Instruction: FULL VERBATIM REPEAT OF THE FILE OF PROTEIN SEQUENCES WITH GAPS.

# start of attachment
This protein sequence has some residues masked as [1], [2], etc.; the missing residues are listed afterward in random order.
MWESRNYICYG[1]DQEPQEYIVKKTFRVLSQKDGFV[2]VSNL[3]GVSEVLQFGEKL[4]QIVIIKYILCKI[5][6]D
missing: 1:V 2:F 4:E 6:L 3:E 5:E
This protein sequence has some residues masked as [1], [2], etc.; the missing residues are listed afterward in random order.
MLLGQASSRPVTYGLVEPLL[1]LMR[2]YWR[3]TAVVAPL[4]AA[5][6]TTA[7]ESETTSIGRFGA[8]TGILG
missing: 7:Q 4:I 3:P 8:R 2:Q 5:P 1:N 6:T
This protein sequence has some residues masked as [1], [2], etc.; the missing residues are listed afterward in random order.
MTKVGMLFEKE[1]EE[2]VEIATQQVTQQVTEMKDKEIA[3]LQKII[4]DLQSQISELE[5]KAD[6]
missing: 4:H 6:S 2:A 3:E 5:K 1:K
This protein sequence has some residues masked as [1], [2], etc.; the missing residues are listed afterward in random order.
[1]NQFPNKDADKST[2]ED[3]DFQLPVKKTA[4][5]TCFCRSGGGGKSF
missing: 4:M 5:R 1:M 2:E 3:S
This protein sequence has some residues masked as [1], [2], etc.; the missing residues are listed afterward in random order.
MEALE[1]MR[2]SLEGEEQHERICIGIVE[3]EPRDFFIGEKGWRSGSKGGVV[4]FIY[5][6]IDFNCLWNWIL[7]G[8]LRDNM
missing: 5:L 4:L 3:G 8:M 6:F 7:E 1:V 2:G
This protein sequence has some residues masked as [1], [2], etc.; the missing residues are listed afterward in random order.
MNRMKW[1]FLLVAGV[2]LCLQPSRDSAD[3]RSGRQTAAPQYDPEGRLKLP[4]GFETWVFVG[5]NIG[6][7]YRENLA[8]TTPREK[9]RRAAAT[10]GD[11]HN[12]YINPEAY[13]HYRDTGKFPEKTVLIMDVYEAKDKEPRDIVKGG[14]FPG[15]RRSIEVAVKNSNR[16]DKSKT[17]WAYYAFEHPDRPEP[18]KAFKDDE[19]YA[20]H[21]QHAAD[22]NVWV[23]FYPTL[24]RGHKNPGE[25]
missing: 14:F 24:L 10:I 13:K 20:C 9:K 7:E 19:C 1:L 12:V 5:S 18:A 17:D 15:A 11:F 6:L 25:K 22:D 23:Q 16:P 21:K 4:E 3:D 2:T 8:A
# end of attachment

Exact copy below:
This protein sequence has some residues masked as [1], [2], etc.; the missing residues are listed afterward in random order.
MWESRNYICYG[1]DQEPQEYIVKKTFRVLSQKDGFV[2]VSNL[3]GVSEVLQFGEKL[4]QIVIIKYILCKI[5][6]D
missing: 1:V 2:F 4:E 6:L 3:E 5:E
This protein sequence has some residues masked as [1], [2], etc.; the missing residues are listed afterward in random order.
MLLGQASSRPVTYGLVEPLL[1]LMR[2]YWR[3]TAVVAPL[4]AA[5][6]TTA[7]ESETTSIGRFGA[8]TGILG
missing: 7:Q 4:I 3:P 8:R 2:Q 5:P 1:N 6:T
This protein sequence has some residues masked as [1], [2], etc.; the missing residues are listed afterward in random order.
MTKVGMLFEKE[1]EE[2]VEIATQQVTQQVTEMKDKEIA[3]LQKII[4]DLQSQISELE[5]KAD[6]
missing: 4:H 6:S 2:A 3:E 5:K 1:K
This protein sequence has some residues masked as [1], [2], etc.; the missing residues are listed afterward in random order.
[1]NQFPNKDADKST[2]ED[3]DFQLPVKKTA[4][5]TCFCRSGGGGKSF
missing: 4:M 5:R 1:M 2:E 3:S
This protein sequence has some residues masked as [1], [2], etc.; the missing residues are listed afterward in random order.
MEALE[1]MR[2]SLEGEEQHERICIGIVE[3]EPRDFFIGEKGWRSGSKGGVV[4]FIY[5][6]IDFNCLWNWIL[7]G[8]LRDNM
missing: 5:L 4:L 3:G 8:M 6:F 7:E 1:V 2:G
This protein sequence has some residues masked as [1], [2], etc.; the missing residues are listed afterward in random order.
MNRMKW[1]FLLVAGV[2]LCLQPSRDSAD[3]RSGRQTAAPQYDPEGRLKLP[4]GFETWVFVG[5]NIG[6][7]YRENLA[8]TTPREK[9]RRAAAT[10]GD[11]HN[12]YINPEAY[13]HYRDTGKFPEKTVLIMDVYEAKDKEPRDIVKGG[14]FPG[15]RRSIEVAVKNSNR[16]DKSKT[17]WAYYAFEHPDRPEP[18]KAFKDDE[19]YA[20]H[21]QHAAD[22]NVWV[23]FYPTL[24]RGHKNPGE[25]
missing: 14:F 24:L 10:I 13:K 20:C 9:K 7:E 19:C 1:L 12:V 5:S 18:A 17:D 15:A 11:F 6:L 25:K 22:D 23:Q 16:P 21:K 4:E 3:D 2:T 8:A